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Coolican: NFL Combine is tremendously overrated

| Thursday, March 5, 2020

The NFL Combine, which occurs every year in the last week of February, gives teams an opportunity to see just how athletic the players they are considering drafting are. The players, looking to boost or cement their draft stock, go through the gauntlet of tests such as the bench press, the vertical jump, 20-yard shuttle run and numerous other drills. Most players will complete position-specific workouts as well, to show off their football skills in addition to their athleticism. The Combine serves as an excuse to talk about football for both the media and fans, as it occurs about three weeks after the Super Bowl and well before the draft. This year, the NFL pushed the Combine into primetime to attract more viewers, despite objections from players and coaches, proving it is at least in part a media spectacle. 

It is unclear exactly how much value teams place on the Combine. Journalists write dramatic articles with titles like, “This player made himself a lot of money at the Combine,” or, “That player cratered his draft stock.” Some players’ draft stocks have been greatly impacted by their performance at the Combine, such as former Lions wide receiver Calvin Johnson, Redskins running back Adrian Peterson and Texans defensive end J.J. Watt. All three moved up substantially in the draft in large part due to their incredible Combine performances. Other players, on the other end of the spectrum, have seriously harmed their draft stocks. However, in between these two extremes fall the vast majority of players.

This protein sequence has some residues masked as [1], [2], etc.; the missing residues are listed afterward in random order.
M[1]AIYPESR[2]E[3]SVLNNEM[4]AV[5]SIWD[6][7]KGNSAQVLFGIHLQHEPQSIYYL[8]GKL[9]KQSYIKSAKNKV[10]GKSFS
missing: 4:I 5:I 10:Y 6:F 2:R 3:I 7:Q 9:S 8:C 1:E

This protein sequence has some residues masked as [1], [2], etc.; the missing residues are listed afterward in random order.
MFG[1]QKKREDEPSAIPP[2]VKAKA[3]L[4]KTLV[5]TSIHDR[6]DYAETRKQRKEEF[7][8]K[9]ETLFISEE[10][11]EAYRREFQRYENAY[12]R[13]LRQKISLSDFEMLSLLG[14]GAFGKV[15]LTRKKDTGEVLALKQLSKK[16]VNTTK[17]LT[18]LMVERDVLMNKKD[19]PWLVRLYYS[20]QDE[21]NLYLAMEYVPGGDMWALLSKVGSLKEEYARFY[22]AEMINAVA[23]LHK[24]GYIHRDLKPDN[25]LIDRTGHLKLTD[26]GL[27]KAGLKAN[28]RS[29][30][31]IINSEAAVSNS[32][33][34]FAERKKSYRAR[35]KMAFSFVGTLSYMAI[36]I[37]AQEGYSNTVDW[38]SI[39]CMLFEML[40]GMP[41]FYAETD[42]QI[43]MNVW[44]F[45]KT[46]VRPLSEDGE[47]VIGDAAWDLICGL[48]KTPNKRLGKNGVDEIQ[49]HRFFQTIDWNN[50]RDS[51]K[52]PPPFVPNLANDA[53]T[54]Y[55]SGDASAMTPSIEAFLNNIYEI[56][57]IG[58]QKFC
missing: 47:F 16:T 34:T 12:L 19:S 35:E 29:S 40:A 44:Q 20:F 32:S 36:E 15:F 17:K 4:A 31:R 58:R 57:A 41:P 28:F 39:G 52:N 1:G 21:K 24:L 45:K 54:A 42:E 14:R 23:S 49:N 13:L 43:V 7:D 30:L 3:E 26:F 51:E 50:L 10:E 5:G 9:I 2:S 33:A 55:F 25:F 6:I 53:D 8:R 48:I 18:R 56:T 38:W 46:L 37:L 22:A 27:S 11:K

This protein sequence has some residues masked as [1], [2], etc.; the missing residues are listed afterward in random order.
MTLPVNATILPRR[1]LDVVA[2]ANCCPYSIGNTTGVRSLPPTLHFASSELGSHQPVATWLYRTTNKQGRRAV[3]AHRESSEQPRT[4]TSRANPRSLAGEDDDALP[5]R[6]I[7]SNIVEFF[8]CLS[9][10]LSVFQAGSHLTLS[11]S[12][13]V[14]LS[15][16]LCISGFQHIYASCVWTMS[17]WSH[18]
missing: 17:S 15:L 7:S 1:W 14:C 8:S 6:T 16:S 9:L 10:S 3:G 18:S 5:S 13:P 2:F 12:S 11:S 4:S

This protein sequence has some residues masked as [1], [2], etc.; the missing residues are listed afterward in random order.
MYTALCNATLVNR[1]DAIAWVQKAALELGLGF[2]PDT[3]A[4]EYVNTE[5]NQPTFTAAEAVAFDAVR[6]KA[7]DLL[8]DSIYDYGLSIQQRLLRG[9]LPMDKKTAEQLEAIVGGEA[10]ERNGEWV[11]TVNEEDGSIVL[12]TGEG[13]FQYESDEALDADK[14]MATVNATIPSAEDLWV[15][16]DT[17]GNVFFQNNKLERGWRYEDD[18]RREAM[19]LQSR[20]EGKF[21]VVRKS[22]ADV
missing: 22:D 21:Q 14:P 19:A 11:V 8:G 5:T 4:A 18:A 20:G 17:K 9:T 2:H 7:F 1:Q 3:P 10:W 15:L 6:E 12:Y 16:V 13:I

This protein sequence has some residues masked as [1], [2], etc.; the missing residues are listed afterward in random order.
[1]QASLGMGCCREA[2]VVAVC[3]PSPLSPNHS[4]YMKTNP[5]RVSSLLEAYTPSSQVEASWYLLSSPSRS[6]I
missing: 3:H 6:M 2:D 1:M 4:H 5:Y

There are a few reasons why the Combine is not as valuable as many think. First and foremost, Combine drills are not typically things that would happen in an actual game. Take the 40-yard dash. It is rare that a player would ever run 40 yards straight down the field. The only times those truly happen is on long runs and punt returns, and even then, the players are wearing full pads, which typically weigh about 20 pounds.   

Additionally, look at the bench press. Strength is undoubtedly an important attribute, especially for positions like lineman. However, offensive linemen are usually attempting to push someone around who is much heavier than the 225-pound bench press, and the other player is actively trying to get by them. This could be discussed for nearly every drill in the Combine. Technique is just as important as strength for nearly every position. 

The position-specific drills are also difficult to understand. There is little point in seeing a quarterback throw the football with no defenders covering his receiver, or watching a wide receiver run routes or catch the football with no defender to hinder his ability. It may be slightly more useful for positions where one-on-one battles are central, such as defensive back or lineman. But even then, scouts can see the same technique in person or on game film in a more meaningful situation. Almost every top prospect will participate in similar drills at his school’s pro day, which most of the the scouts will attend as well.  

Admittedly, there are drills where the skill measured is tough to see on film. A good example of this is the three cone drill or shuttle run, especially for positions like offensive and defensive lineman, where lateral quickness and short bursts of speed are incredibly important but tough to measure on game film or in person. Another positive aspect of the Combine is that it gives teams the opportunity to interview players, which is incredibly important when everything these players do is under a microscope. Additionally, it may provide teams with an opportunity to scout players which may have previously not been on their radar. However, any of these things can also happen at a school’s pro day, rendering the Combine useless. 

The Combine usually is not of any real value to players or teams, due to the unrealistic nature of the drills and the fact that there is much more to performance than simply athleticism. The Combine should be seen as what it is — a media spectacle and not as something that provides any indication of the future of the players participating.

The views expressed in this column are those of the author and not necessarily those of The Observer.

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